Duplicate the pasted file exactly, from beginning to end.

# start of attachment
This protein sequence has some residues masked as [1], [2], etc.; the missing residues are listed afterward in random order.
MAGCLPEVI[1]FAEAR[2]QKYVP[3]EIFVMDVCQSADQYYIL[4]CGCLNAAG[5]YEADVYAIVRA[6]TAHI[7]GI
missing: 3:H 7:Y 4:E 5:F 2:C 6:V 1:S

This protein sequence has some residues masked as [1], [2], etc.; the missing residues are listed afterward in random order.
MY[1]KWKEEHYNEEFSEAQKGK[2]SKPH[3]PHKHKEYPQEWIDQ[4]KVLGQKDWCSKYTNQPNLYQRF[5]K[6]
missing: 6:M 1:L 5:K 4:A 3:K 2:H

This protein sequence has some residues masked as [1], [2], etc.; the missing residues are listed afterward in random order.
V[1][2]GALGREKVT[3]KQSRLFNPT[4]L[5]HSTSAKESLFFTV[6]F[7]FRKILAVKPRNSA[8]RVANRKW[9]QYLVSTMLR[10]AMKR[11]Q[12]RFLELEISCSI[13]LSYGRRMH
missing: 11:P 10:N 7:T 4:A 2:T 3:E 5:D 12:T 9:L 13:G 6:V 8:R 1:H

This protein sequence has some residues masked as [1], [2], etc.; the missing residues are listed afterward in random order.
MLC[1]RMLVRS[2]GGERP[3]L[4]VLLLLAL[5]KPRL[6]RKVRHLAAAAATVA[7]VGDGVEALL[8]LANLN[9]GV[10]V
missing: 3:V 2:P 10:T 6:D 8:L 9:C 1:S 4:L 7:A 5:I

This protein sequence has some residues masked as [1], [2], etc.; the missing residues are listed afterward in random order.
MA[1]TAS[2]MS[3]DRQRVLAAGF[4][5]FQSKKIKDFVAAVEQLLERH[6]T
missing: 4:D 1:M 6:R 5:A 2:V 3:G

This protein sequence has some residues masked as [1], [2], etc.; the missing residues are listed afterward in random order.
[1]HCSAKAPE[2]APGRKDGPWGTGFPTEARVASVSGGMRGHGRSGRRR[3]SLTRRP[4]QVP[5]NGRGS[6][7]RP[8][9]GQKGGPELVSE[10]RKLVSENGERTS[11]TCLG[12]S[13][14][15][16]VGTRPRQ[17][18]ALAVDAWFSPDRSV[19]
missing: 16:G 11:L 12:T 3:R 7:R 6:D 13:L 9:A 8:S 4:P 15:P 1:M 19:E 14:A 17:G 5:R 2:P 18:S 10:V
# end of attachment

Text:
This protein sequence has some residues masked as [1], [2], etc.; the missing residues are listed afterward in random order.
MAGCLPEVI[1]FAEAR[2]QKYVP[3]EIFVMDVCQSADQYYIL[4]CGCLNAAG[5]YEADVYAIVRA[6]TAHI[7]GI
missing: 3:H 7:Y 4:E 5:F 2:C 6:V 1:S

This protein sequence has some residues masked as [1], [2], etc.; the missing residues are listed afterward in random order.
MY[1]KWKEEHYNEEFSEAQKGK[2]SKPH[3]PHKHKEYPQEWIDQ[4]KVLGQKDWCSKYTNQPNLYQRF[5]K[6]
missing: 6:M 1:L 5:K 4:A 3:K 2:H

This protein sequence has some residues masked as [1], [2], etc.; the missing residues are listed afterward in random order.
V[1][2]GALGREKVT[3]KQSRLFNPT[4]L[5]HSTSAKESLFFTV[6]F[7]FRKILAVKPRNSA[8]RVANRKW[9]QYLVSTMLR[10]AMKR[11]Q[12]RFLELEISCSI[13]LSYGRRMH
missing: 11:P 10:N 7:T 4:A 2:T 3:E 5:D 12:T 9:L 13:G 6:V 8:R 1:H

This protein sequence has some residues masked as [1], [2], etc.; the missing residues are listed afterward in random order.
MLC[1]RMLVRS[2]GGERP[3]L[4]VLLLLAL[5]KPRL[6]RKVRHLAAAAATVA[7]VGDGVEALL[8]LANLN[9]GV[10]V
missing: 3:V 2:P 10:T 6:D 8:L 9:C 1:S 4:L 7:A 5:I

This protein sequence has some residues masked as [1], [2], etc.; the missing residues are listed afterward in random order.
MA[1]TAS[2]MS[3]DRQRVLAAGF[4][5]FQSKKIKDFVAAVEQLLERH[6]T
missing: 4:D 1:M 6:R 5:A 2:V 3:G

This protein sequence has some residues masked as [1], [2], etc.; the missing residues are listed afterward in random order.
[1]HCSAKAPE[2]APGRKDGPWGTGFPTEARVASVSGGMRGHGRSGRRR[3]SLTRRP[4]QVP[5]NGRGS[6][7]RP[8][9]GQKGGPELVSE[10]RKLVSENGERTS[11]TCLG[12]S[13][14][15][16]VGTRPRQ[17][18]ALAVDAWFSPDRSV[19]
missing: 16:G 11:L 12:T 3:R 7:R 6:D 13:L 9:A 8:S 4:P 15:P 1:M 19:E 14:A 17:G 5:R 2:P 18:S 10:V